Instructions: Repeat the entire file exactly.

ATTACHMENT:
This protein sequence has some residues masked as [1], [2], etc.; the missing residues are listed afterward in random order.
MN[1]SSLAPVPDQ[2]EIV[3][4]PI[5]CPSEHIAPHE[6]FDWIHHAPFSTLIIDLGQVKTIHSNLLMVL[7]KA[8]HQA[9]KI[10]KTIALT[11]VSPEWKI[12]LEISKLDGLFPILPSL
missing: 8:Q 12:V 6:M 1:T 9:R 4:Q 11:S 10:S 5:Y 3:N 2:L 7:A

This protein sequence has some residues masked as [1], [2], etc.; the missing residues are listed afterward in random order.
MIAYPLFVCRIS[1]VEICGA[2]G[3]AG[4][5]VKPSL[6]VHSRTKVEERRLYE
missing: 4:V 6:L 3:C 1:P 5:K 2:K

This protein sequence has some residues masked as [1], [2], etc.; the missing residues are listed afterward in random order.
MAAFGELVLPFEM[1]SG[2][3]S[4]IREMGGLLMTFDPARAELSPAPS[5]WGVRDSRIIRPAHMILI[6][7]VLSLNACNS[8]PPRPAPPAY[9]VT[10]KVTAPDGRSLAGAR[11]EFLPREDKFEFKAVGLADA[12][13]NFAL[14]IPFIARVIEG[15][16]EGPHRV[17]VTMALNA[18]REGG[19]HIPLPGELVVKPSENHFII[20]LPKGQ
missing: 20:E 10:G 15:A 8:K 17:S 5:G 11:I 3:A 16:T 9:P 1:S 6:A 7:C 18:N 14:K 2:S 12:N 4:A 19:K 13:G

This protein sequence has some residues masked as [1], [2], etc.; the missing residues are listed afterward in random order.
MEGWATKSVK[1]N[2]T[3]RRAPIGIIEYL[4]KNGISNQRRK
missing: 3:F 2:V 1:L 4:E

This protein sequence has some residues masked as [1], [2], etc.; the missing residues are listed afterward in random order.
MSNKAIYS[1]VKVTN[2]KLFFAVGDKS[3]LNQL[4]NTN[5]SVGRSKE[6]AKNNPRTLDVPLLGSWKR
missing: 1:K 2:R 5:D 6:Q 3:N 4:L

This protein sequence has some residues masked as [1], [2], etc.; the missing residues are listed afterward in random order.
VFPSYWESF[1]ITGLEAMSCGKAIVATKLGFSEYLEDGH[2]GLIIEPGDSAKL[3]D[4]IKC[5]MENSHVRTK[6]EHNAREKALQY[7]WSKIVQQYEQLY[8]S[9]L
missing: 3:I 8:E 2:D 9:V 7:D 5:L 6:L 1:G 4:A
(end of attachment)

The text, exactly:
This protein sequence has some residues masked as [1], [2], etc.; the missing residues are listed afterward in random order.
MN[1]SSLAPVPDQ[2]EIV[3][4]PI[5]CPSEHIAPHE[6]FDWIHHAPFSTLIIDLGQVKTIHSNLLMVL[7]KA[8]HQA[9]KI[10]KTIALT[11]VSPEWKI[12]LEISKLDGLFPILPSL
missing: 8:Q 12:V 6:M 1:T 9:R 4:Q 11:S 10:S 5:Y 3:N 2:L 7:A

This protein sequence has some residues masked as [1], [2], etc.; the missing residues are listed afterward in random order.
MIAYPLFVCRIS[1]VEICGA[2]G[3]AG[4][5]VKPSL[6]VHSRTKVEERRLYE
missing: 4:V 6:L 3:C 1:P 5:K 2:K

This protein sequence has some residues masked as [1], [2], etc.; the missing residues are listed afterward in random order.
MAAFGELVLPFEM[1]SG[2][3]S[4]IREMGGLLMTFDPARAELSPAPS[5]WGVRDSRIIRPAHMILI[6][7]VLSLNACNS[8]PPRPAPPAY[9]VT[10]KVTAPDGRSLAGAR[11]EFLPREDKFEFKAVGLADA[12][13]NFAL[14]IPFIARVIEG[15][16]EGPHRV[17]VTMALNA[18]REGG[19]HIPLPGELVVKPSENHFII[20]LPKGQ
missing: 20:E 10:G 15:A 8:K 17:S 5:G 11:I 3:A 16:T 9:P 1:S 6:A 7:C 18:N 14:K 2:S 12:N 4:A 19:K 13:G

This protein sequence has some residues masked as [1], [2], etc.; the missing residues are listed afterward in random order.
MEGWATKSVK[1]N[2]T[3]RRAPIGIIEYL[4]KNGISNQRRK
missing: 3:F 2:V 1:L 4:E

This protein sequence has some residues masked as [1], [2], etc.; the missing residues are listed afterward in random order.
MSNKAIYS[1]VKVTN[2]KLFFAVGDKS[3]LNQL[4]NTN[5]SVGRSKE[6]AKNNPRTLDVPLLGSWKR
missing: 1:K 2:R 5:D 6:Q 3:N 4:L

This protein sequence has some residues masked as [1], [2], etc.; the missing residues are listed afterward in random order.
VFPSYWESF[1]ITGLEAMSCGKAIVATKLGFSEYLEDGH[2]GLIIEPGDSAKL[3]D[4]IKC[5]MENSHVRTK[6]EHNAREKALQY[7]WSKIVQQYEQLY[8]S[9]L
missing: 3:I 8:E 2:D 9:V 7:D 5:L 6:L 1:G 4:A